False text message enraged Atlanta residents over road project

Rolanda Powell waits to merge onto Donald Lee Hollowell Parkway from Center Hill Avenue in Atlanta, Georgia, on Tuesday, October 13, 2020. Rolanda Powell, head of her neighborhood organization, has been raising concerns about the safety of Donald Lee Hollowell Parkway following several recent fatalities. (Photo/Rebecca Wright for the Atlanta Journal-Constitution)

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Rolanda Powell waits to merge onto Donald Lee Hollowell Parkway from Center Hill Avenue in Atlanta, Georgia, on Tuesday, October 13, 2020. Rolanda Powell, head of her neighborhood organization, has been raising concerns about the safety of Donald Lee Hollowell Parkway following several recent fatalities. (Photo/Rebecca Wright for the Atlanta Journal-Constitution)

The outrage began with a Saturday text message: Not only was Atlanta Mayor Keisha Lance Bottoms trying to stop safety improvements that would make a street that claimed several lives safer by narrowing it, but she had also negotiated in secret to expand the same road.

The unfounded rumor that a neighborhood association president initially distributed to about 10 people, soon spread from neighbor to neighbor, highlighting how quickly a message can inflame an already cranky electorate well before anyone has a chance to set the record straight in today’s technological and social media landscape.

“The word on the street is the Mayor promised Microsoft a five-lane highway,” according to a message from Grove Park Neighborhood Association President Brandon Pierre-Thomas. Pierre-Thomas added that Councilman Dustin Hillis, whose westside district includes are of Donald Lee Hollowell Parkway, had requested that Pierre-Thomas share the information with residents.

No one has produced evidence to support the notion of the mayor’s involvement in any backroom deals for bigger roads to appease the tech giant. But that didn’t stop the rumor from igniting residents’ fears. People from the neighborhoods along Hollowell quickly filled up councilmembers’ voicemail accounts with comments for its Monday meeting, leading to a rare override of a mayoral veto.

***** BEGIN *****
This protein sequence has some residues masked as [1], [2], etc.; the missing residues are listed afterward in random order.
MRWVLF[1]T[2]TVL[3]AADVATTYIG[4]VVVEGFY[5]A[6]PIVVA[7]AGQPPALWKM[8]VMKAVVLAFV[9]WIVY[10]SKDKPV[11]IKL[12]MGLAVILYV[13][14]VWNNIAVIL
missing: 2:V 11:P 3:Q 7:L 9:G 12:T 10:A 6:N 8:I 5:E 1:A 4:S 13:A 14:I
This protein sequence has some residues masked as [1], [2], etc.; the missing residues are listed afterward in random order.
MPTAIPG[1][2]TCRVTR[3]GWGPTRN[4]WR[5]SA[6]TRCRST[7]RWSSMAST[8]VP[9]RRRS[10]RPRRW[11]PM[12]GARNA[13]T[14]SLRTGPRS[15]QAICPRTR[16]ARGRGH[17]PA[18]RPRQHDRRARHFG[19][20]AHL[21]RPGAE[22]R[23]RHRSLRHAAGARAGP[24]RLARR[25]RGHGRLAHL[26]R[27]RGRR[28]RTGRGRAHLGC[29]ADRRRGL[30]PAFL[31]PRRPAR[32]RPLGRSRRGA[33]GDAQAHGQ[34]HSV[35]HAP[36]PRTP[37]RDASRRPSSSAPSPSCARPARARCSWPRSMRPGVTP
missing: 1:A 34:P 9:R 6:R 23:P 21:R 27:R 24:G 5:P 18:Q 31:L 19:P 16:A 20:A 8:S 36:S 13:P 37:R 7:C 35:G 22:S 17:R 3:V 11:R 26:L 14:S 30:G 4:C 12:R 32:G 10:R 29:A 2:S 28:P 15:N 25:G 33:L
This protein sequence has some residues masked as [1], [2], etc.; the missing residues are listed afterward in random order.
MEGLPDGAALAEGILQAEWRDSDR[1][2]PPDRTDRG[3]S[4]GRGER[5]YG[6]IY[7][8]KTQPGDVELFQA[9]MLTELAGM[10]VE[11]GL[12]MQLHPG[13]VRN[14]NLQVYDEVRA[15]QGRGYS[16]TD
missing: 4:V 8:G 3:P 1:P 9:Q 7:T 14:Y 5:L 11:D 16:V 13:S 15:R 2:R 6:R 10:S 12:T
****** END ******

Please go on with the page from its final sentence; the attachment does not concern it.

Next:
Business would have to be shuttered to accommodate additional lanes, they claimed. People would speed even faster through the neighborhood, they predicted. Worst of all, more lives would be lost, they said.

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“I’m appalled and very concerned that the the mayor is wishing to give more lanes and more traffic space on Donald Lee Hollowell,” said Rev. Larry Hill, a pastor for church located on Hollowell, told the council on Monday. “Please override that decision.”

After the meeting, Thomas worried that the false message could overshadow the real problems with Hollowell that residents have complained about for years.

“This predated whatever rumors and comments that were in the air,” Pierre-Thomas told The Atlanta Journal-Constitution, adding that Hillis was his source.

Hillis told the AJC the message “was a copy/paste from an email someone received either Friday or Saturday night, so not sure where the (Microsoft) five-lane (reference came from).” The councilman declined to say if he intentionally asked the information to be shared.

On Monday, the council overrode Mayor Keisha Lance Bottoms’ veto of legislation that exchanges a portion of Mitchell Street at the southern border of the Georgia State Capitol to the state for safety improvements to Hollowell.

The mayor’s chief of staff, Carmen Chubb, told the council that all the talk of the mayor wanting to expand the road was unfounded.

“In fact, the plans are just the opposite,” Chubb said, adding that the mayor wanted to reduce the number lanes.

Pierre-Thomas said that 20 people have died from vehicle accidents during the past 10 years.

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Chubb said that the mayor first met with Microsoft in November 2020 in order to ask for the company’s support for narrowing Hollowell. The meeting following an announcement that the company was building a new Atlanta hub in the area.

“She has made it clear that the safety improvements on Donald Lee Hollowell are a priority,” Chubb said.

Bottoms has said she initially vetoed the legislation because the council lacked the authority to negotiate such deals on its own.

After the council’s veto override — a move that hadn’t occurred in more than 10 years — Bottoms in statement said that members broke the law either willingly or ignorantly.

“I am disappointed in my colleagues on the City Council, who should know the separation of powers outlined in our City’s Charter, as well as the appropriate public process related to this matter,” Bottoms said in a statement.

“Council has been duped,” the mayor continued. “There is no agreement or articulation from the State outlining any commitment to improving Donald Lee Hollowell Parkway. The Georgia Department of Transportation has been derelict in their duty to repair that road.”

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